The teachings of the classical economists attracted much attention during the mid-19th century. The labour theory of value, for example, was adopted by Karl Marx, who worked out all of its logical implications and combined it with the theory of surplus value, which was founded on the assumption that human labour alone creates all value and thus constitutes the sole source of profits.
 
More significant were the effects of classical economic thought on free-trade doctrine. The most influential was Ricardo’s principle of comparative advantage, which states that every nation should specialize in the production of those commodities it can produce most efficiently; everything else should be imported. This idea implies that if all nations were to take full advantage of the territorial division of labour, total world output would invariably be larger than it would be if nations tried to be self-sufficient. Ricardo’s comparative-advantage principle became the cornerstone of 19th-century international-trade theory.
 
History
 
The classical economists produced their "magnificent dynamics" during a period in which capitalism was emerging from feudalism and in which the industrial revolution was leading to vast changes in society. These changes raised the question of how a society could be organized around a system in which every individual sought his or her own (monetary) gain. Classical political economy is popularly associated with the idea that free markets can regulate themselves.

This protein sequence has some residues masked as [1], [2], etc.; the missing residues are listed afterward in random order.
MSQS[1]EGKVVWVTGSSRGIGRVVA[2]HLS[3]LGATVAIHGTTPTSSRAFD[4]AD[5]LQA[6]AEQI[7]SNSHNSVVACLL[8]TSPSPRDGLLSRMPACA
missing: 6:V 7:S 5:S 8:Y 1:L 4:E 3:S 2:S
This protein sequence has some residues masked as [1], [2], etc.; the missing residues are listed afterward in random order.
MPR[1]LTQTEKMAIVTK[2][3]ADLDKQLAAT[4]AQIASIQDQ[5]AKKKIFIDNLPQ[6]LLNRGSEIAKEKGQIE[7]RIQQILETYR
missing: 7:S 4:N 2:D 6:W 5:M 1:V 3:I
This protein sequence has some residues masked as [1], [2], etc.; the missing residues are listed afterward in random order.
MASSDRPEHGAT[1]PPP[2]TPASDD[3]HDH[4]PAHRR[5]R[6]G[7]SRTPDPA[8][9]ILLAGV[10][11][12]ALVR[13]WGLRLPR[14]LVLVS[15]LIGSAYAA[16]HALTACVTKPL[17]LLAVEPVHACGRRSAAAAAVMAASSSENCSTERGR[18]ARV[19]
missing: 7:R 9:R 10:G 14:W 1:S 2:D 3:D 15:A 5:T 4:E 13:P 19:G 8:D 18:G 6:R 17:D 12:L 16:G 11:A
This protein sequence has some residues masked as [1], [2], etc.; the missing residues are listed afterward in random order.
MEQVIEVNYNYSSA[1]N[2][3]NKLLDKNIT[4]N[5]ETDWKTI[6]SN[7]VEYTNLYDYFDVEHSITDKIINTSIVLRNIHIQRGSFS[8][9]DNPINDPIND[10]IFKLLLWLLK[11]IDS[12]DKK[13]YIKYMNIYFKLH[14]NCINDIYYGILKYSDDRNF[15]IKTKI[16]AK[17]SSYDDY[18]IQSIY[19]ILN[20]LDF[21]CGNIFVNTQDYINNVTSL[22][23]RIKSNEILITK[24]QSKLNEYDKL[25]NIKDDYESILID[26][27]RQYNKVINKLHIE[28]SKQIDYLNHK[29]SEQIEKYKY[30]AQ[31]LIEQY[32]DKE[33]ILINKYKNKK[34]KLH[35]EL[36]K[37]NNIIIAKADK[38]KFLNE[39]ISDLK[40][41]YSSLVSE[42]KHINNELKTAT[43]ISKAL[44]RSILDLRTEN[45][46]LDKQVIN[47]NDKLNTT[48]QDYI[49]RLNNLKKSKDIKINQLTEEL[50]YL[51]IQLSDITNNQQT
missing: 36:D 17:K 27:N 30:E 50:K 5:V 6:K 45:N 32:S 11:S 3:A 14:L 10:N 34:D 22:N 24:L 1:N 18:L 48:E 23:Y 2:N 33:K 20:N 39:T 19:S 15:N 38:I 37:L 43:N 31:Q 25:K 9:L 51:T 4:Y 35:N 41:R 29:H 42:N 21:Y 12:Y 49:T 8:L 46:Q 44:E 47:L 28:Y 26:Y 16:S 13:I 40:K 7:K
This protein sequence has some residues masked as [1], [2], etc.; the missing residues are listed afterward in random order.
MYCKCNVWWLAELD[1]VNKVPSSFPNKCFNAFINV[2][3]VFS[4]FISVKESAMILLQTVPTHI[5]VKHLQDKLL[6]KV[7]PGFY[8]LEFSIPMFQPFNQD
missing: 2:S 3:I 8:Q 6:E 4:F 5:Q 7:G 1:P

Classical economists and their immediate predecessors reoriented economics away from an analysis of the ruler's personal interests to broader national interests. Adam Smith, and also physiocrat Francois Quesnay, for example, identified the wealth of a nation with the yearly national income, instead of the king's treasury. Smith saw this income as produced by labour, land, and capital. With property rights to land and capital held by individuals, the national income is divided up between labourers, landlords, and capitalists in the form of wages, rent, and interest or profits.
 
Modern legacy
 
Classical economics is generally agreed (but see section 5 below) to have developed into neoclassical economics – as the name suggests – or to at least be most closely represented in the modern age by neoclassical economics, and many of its ideas remain fundamental in economics. Other ideas, however, have either disappeared from neoclassical discourse or been replaced by Keynesian economics in the Keynesian revolution and neoclassical synthesis. Some classical ideas are represented in various schools of heterodox economics, notably Marxian economics – Marx being a contemporary of the classical economists and their immediate successors – and Austrian economics, which split from neoclassical economics in the late 19th century.
 
Value theory